Rainforest Action Network Welcomes Nissin Foods Belated Palm Oil Policy Revision; Calls for a More Ambitious Timeline to Address Conflict Palm Oil Problem

RAN lauds ‘Step in the Right Direction’ but says noodle giant’s decade long delay in eliminating Conflict Palm Oil from instant noodles is unacceptable

SAN FRANCISCO and TOKYO – In the face of growing international criticism over its use of controversial Conflict Palm Oil, Nissin Foods Holdings––the Japanese food manufacturing giant which invented and manufactures instant noodles such as the famous CupNoodle––has revised its palm oil procurement policy. The new commitment takes steps to prohibit deforestation, forest fires, development on carbon-rich peatlands, and violations of the rights of Indigenous peoples including their land rights. This policy revision addresses a gap as Nissin Foods has been lagging behind its peers that have already aligned their policies with the global “No Deforestation, No Peatland and No Exploitation” benchmarks for responsible palm oil production in 2013. But, RAN warns consumers that Nissin Foods policy falls short of expectations as it sets a delayed deadline of 2030 for achieving its full implementation. 

Rainforest Action Network’s Japan representative Dr. Toyo Kawakami issued the following statement: 

“Nissin Foods has taken a step in the right direction. What matters now for communities and forests on the frontlines of palm oil expansion is that the company immediately puts its policy into action.  

“The fact is that Nissin Foods remains at risk of driving the destruction of rainforests across Indonesia, including the global biodiversity hotspot Leuser Ecosystem. As a matter of urgency, it must disclose its full list of palm oil suppliers and demonstrate enforcement of its new policy,  including immediate efforts to address its role in the destruction of the rainforests that are the last refuge for endangered Sumatran orangutans, elephants, rhinos and tigers.

As the impact of the COVID-19 pandemic worsens across Indonesia, deforestation, forest fires and human rights violations continue to climb in the palm oil supply chain of global brands like Nissin Foods. A target of policy implementation by 2030 is simply unacceptable considering the scale and urgency of the health, climate, and biodiversity crisis, and the growing violence against communities defending their lands. 

“We appeal to Nissin Foods to develop and publish a binding, time-bound implementation plan that details the actions it will take to ensure its products are free of Conflict Palm Oil immediately, not in 2030. A new system is needed to monitor and independently verify its suppliers’ adherence to its policy, as its current approach of sourcing so-called sustainable RSPO “Mass balance” palm oil––a mix of certified and untraceable controversial palm oil–– is not addressing its connection to deforestation or human rights violations and the RSPO’s assurance systems can not yet be trusted.”    

In addition to the publication of a revised policy, Nissin Foods responded to concerns expressed by consumers in Japan and abroad on its sourcing from 3 controversial mills being supplied by palm oil companies responsible for the destruction of rainforests and peatland that are the last refuge for endangered Sumatran orangutan, elephants, rhinos and tigers in Indonesia’s Leuser Ecosystem. Its response failed to confirm if it was sourcing from the 3 controversial mills, instead, it presented a table of corrective actions taken by an anonymized list of suppliers to address sourcing of Conflict Palm Oil grown at the expense of the Leuser Ecosystem, including from illegal plantations. Nissin Foods’ reference to the need for corrective actions demonstrates that the concerns raised by RAN’s were, and remain, warranted.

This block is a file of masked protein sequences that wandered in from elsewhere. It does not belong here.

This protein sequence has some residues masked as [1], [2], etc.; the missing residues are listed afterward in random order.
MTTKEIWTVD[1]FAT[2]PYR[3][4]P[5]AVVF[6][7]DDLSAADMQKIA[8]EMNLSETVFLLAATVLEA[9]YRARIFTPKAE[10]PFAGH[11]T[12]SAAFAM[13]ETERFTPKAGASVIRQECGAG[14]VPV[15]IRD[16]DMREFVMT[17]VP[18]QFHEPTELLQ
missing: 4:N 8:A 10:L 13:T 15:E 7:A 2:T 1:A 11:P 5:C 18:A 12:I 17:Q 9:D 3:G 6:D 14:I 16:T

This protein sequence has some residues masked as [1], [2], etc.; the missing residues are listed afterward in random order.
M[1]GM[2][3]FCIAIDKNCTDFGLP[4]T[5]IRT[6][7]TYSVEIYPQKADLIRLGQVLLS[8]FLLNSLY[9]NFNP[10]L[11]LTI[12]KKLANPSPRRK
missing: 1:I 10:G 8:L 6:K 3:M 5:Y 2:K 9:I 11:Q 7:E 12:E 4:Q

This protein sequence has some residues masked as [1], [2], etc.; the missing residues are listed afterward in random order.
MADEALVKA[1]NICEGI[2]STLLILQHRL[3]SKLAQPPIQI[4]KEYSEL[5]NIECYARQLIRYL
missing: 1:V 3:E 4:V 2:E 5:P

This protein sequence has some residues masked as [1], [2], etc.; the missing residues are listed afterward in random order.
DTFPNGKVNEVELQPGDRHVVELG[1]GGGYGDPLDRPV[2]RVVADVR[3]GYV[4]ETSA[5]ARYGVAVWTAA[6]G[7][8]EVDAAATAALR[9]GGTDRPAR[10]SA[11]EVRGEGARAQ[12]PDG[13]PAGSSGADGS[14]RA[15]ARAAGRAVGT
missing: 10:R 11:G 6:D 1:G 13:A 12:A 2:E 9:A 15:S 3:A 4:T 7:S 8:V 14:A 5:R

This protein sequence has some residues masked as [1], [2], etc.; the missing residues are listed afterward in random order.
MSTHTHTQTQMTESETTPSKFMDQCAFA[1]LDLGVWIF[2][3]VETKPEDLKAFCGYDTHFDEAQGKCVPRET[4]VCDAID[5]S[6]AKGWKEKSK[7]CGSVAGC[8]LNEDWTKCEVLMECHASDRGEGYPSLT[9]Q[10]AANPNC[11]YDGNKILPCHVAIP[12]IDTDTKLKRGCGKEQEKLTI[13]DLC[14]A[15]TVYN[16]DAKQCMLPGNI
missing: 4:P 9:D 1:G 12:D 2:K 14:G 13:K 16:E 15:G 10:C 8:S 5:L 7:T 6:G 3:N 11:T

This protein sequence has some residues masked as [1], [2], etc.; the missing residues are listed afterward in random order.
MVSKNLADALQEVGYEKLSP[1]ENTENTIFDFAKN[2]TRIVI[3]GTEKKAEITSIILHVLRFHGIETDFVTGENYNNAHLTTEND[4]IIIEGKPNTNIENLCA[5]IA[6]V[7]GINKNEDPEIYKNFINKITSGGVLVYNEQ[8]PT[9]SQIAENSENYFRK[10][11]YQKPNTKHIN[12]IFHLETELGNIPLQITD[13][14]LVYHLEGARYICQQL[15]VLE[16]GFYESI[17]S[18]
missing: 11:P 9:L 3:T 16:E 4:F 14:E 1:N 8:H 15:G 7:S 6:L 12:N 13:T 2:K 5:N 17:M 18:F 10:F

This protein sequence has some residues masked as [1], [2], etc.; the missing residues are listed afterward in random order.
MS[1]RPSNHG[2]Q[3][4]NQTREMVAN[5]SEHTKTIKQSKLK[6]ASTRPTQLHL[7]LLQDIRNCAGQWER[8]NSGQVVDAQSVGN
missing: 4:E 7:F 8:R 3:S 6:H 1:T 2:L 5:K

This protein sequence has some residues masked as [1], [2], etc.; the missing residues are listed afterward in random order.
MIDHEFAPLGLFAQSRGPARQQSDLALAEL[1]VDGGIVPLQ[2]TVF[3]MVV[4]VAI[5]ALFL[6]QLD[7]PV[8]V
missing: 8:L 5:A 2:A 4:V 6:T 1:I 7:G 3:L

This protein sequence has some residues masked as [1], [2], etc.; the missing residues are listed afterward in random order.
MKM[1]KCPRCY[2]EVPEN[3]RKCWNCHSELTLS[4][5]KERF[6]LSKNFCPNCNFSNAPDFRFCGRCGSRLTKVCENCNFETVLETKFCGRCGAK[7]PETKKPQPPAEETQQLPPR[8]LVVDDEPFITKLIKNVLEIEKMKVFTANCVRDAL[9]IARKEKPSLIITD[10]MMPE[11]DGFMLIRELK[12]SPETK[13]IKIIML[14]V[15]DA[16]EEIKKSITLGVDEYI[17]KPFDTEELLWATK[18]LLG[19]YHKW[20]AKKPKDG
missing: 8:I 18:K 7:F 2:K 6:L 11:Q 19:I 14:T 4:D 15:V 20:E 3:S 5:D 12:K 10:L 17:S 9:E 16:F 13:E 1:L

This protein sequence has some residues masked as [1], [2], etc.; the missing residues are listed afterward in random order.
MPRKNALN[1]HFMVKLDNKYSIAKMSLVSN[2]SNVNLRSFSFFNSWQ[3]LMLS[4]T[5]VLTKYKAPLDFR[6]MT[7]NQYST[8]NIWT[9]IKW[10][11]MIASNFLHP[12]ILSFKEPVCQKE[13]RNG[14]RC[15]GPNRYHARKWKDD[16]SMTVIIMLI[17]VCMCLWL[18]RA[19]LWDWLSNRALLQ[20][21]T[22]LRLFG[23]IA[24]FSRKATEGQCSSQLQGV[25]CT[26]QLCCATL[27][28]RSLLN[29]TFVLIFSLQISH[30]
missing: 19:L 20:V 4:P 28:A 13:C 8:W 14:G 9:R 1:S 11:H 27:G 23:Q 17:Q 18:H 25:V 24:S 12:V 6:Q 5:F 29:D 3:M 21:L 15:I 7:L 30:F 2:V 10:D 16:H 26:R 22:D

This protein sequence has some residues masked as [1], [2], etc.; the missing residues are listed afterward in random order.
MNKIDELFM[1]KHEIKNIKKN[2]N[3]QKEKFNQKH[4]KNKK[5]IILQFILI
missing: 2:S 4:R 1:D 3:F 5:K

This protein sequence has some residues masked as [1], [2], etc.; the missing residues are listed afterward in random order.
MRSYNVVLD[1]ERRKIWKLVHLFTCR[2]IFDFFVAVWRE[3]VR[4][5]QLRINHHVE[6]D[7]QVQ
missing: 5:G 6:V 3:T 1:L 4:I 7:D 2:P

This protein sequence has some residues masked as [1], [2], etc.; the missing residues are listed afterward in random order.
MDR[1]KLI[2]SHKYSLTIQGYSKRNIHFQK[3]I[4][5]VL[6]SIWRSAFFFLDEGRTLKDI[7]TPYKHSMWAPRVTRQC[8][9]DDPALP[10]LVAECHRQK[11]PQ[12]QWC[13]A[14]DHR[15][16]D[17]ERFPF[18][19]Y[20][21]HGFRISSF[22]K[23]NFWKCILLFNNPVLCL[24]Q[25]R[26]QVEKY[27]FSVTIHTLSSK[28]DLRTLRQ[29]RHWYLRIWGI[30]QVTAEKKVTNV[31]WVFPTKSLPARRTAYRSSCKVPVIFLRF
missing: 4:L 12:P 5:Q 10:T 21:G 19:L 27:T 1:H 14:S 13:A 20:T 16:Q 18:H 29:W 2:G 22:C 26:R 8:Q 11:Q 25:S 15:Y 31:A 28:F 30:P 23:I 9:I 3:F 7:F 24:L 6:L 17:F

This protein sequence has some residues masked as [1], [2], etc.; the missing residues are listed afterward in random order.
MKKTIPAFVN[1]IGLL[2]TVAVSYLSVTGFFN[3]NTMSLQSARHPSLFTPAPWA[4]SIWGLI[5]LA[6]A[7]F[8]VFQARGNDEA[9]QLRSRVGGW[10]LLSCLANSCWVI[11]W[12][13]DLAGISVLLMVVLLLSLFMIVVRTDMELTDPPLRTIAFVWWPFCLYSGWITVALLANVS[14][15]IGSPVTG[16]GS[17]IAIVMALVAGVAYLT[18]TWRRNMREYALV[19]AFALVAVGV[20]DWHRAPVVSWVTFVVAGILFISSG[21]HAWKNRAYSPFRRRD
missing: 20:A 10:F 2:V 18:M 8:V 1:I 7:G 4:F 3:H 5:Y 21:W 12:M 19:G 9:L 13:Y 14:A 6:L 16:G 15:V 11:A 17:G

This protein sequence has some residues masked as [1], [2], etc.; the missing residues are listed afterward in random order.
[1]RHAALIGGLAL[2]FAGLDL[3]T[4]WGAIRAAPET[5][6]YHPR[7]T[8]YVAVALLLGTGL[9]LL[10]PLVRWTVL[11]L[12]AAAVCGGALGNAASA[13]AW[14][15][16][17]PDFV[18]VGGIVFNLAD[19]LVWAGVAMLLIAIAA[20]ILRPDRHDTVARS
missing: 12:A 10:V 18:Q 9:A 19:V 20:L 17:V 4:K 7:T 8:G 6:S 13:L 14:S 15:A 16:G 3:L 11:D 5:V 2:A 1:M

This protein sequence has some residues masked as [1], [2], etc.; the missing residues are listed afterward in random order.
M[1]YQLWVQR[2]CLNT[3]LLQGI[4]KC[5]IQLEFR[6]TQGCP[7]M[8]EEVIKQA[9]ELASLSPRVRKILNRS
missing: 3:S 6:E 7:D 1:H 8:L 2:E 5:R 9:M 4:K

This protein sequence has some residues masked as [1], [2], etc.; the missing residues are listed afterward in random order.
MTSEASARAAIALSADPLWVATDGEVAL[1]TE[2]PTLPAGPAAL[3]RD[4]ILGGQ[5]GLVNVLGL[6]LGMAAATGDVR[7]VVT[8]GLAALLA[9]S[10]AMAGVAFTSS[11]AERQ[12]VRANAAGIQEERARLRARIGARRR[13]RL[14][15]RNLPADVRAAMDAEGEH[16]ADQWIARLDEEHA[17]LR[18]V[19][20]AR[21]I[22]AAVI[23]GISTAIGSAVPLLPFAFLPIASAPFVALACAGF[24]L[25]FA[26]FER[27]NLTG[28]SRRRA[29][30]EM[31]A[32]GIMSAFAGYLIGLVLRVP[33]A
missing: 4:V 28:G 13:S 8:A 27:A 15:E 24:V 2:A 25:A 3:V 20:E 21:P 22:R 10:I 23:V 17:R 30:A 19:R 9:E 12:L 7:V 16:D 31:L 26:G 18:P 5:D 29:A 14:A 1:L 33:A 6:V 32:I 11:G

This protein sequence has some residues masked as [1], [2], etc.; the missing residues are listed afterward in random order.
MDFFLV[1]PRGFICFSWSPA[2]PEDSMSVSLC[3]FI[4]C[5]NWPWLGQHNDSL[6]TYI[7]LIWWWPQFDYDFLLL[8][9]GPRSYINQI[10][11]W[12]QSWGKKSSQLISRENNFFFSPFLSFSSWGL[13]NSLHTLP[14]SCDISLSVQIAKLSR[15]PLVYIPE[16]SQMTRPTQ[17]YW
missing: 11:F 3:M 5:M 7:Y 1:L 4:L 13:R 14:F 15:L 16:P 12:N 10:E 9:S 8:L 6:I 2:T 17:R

As the year 2020 draws to a close, Nissin Foods has caught up to other global brand companies in the Consumer Goods Forums (CGF) by publishing a ‘No Deforestation, No Peatland and No Exploitation” commitment for its palm oil supply chain. It now stands at the starting line of the race to achieve policy implementation. The self-imposed deadline of ending deforestation for palm oil, pulp and paper, soy, and beef by 2020 looks like it will be missed by Nissin Foods and all its peers in the CGF. Accelerated action is needed to protect forests and respect the rights of frontline communities, and Nissin Food has a central role to play to drive to action in Japan, and across its forest-risk commodity global supply chains. 

Tens of thousands of consumers across Japan, the US, and the globe have signed petitions and raised their concerns through Nissin Food’s customer service website. Consumer pressure will continue to call on Nissin Foods to take immediate action to keep forest standing and respect the rights of communities and workers impacted by its global consumption of forest-risk commodities.


The 2020 full report titled ‘Keep Forests Standing: Exposing brands and banks driving deforestation. can be downloaded here: https://www.ran.org/the-understory/keep-forests-standing/

The 2013 full report titled ‘Conflict Palm Oil: How US Snack Food Brands are Contributing to Orangutan Extinction, Climate Change and Human Rights Violations’ can be downloaded here: http://ran.org/conflict-palm-oil

Rainforest Action Network investigations showing evidence of Nissin Food’s potential sourcing from 3 controversial mills connected to the destruction of the Leuser Ecosystem can be downloaded here: https://www.ran.org/leuser-watch/the-last-of-the-leuser-lowlands/